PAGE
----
The Role of the Cardiovascular Genetics Counselor

Marion Rae headshotThis article was authored by Marion E. McRae, MScN, ACNP-BC, CCRN-CSC-CMC, a nurse practitioner in the Congenital Heart Program at Cedars-Sinai Heart Institute.

Genetics counselors have specialized training in medical genetics and counseling at either the masters or doctoral level and are certified through the American Board of Genetic Counseling. Many states offer genetic counseling licensure. Genetic counselors working in cardiovascular genetics have additional clinical training and/or continuing education with regard to cardiovascular disease. It is estimated that there are currently about 50 – 60 cardiovascular genetics counselors in the U.S.

Ariadna MartinezAriadna Martinez, MS, MS, LCGC, of the Cedars-Sinai Heart Institute Cardiogenetics Program at Cedars-Sinai Medical Center in Los Angeles, CA, is currently the only cardiovascular genetics counselor in southern California. Her typical day includes evaluating patients and families with known or suspected inherited cardiomyopathies, familial arrhythmias, aortopathies, familial hypercholesterolemia and sudden cardiac arrest/death. She has also been involved in setting up support groups for patients with these diseases and developing a patient registry.

Cardiovascular genetic counselors work hand-in-hand with cardiologists. They collect detailed patient and family medical history, assess risk for cardiovascular disease, make recommendations for family screening, provide psychosocial support and discuss genetic testing as appropriate. This includes a careful review of the benefits, risks and limitations of testing for the patient/family.

Ariadna encourages providers to refer patients/families to a cardiovascular genetic counselor to ensure that genetic testing is ordered in the right context and that the complex test results are correctly interpreted and explained in a way that patients/families and providers can understand and make appropriate decisions.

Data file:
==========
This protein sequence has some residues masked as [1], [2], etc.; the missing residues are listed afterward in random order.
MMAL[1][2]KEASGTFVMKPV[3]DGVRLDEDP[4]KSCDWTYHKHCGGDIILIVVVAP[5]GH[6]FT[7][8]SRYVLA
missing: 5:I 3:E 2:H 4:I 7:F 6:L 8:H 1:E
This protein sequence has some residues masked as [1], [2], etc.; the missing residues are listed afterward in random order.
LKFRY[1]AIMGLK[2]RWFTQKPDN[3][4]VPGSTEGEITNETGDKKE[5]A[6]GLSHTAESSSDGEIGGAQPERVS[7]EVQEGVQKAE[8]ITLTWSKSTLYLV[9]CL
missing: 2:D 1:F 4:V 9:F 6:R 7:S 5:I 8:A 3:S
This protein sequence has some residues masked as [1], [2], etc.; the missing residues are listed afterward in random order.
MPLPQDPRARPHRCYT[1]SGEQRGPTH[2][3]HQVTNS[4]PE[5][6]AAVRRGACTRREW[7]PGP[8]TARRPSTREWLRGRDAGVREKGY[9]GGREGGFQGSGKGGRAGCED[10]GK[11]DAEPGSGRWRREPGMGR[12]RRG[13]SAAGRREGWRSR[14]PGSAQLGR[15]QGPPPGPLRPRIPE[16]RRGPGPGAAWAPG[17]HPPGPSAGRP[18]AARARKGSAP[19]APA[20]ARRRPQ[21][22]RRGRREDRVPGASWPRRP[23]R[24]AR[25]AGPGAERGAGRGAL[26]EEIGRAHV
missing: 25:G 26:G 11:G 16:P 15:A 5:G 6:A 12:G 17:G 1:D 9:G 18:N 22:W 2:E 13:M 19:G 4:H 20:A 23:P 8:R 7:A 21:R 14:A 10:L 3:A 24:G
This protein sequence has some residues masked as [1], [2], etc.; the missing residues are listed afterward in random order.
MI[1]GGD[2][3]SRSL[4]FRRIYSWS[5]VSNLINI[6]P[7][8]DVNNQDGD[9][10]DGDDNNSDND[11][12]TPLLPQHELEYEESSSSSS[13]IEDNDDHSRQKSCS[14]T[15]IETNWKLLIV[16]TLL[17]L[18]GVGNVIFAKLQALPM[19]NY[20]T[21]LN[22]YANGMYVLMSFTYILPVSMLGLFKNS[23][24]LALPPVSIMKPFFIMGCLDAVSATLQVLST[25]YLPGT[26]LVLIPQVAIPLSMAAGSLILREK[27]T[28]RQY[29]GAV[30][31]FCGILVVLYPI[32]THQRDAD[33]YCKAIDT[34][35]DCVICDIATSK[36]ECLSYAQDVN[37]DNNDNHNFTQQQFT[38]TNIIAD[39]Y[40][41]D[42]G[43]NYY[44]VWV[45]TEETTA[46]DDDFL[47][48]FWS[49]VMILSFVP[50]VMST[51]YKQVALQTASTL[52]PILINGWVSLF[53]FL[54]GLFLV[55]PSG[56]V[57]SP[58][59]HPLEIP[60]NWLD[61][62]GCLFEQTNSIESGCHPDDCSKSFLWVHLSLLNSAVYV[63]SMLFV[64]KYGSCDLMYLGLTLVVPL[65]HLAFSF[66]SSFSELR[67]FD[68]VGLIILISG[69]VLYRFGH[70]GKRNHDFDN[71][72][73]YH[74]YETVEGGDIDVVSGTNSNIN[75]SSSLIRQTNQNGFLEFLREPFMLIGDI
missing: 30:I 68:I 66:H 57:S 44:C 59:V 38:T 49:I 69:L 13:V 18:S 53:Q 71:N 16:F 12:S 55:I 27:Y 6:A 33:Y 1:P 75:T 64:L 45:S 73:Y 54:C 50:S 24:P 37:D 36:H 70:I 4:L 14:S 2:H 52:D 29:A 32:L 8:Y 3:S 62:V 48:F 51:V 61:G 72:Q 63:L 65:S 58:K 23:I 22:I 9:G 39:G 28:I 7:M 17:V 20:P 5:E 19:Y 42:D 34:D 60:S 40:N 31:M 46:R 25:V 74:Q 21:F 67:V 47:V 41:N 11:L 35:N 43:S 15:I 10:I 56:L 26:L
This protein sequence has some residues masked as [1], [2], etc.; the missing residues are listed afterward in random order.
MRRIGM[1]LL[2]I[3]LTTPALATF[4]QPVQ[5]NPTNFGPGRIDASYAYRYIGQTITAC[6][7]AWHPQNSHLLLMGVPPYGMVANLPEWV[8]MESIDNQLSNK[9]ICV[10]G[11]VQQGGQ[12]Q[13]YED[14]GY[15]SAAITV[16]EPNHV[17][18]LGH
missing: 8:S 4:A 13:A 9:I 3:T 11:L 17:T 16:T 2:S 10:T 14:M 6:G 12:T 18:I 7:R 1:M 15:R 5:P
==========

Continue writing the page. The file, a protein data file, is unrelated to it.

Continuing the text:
One area she finds is overlooked is the genetic component and implications for familial hypercholesterolemia. Patients are often diagnosed and treated without adequately exploring the family history for genetic links and making recommendations for family cascade screening. Hence there are often family members at risk who could benefit from screening and preventive measures that are not receiving this service.

Because of the increasing number of genetic testing laboratories, the cost of cardiovascular genetic tests has declined significantly, making genetic testing more accessible to patients and families. When the genetic test results come back, the genetic counselor reviews the test results and interprets the implications of the test with providers, patients and families. A “family letter” summarizing the results, risk assessment and family screening recommendations is shared with patients so they do not have to interpret the results to family members, and family members have the tools to follow the recommendations.

Genetic counseling is recommended per national guidelines when undergoing genetic testing. If you have a patient/family you would like to refer for cardiovascular genetic counseling and do not have a contact to refer to, there is a list of counselors available on the National Society of Genetic Counselors website.

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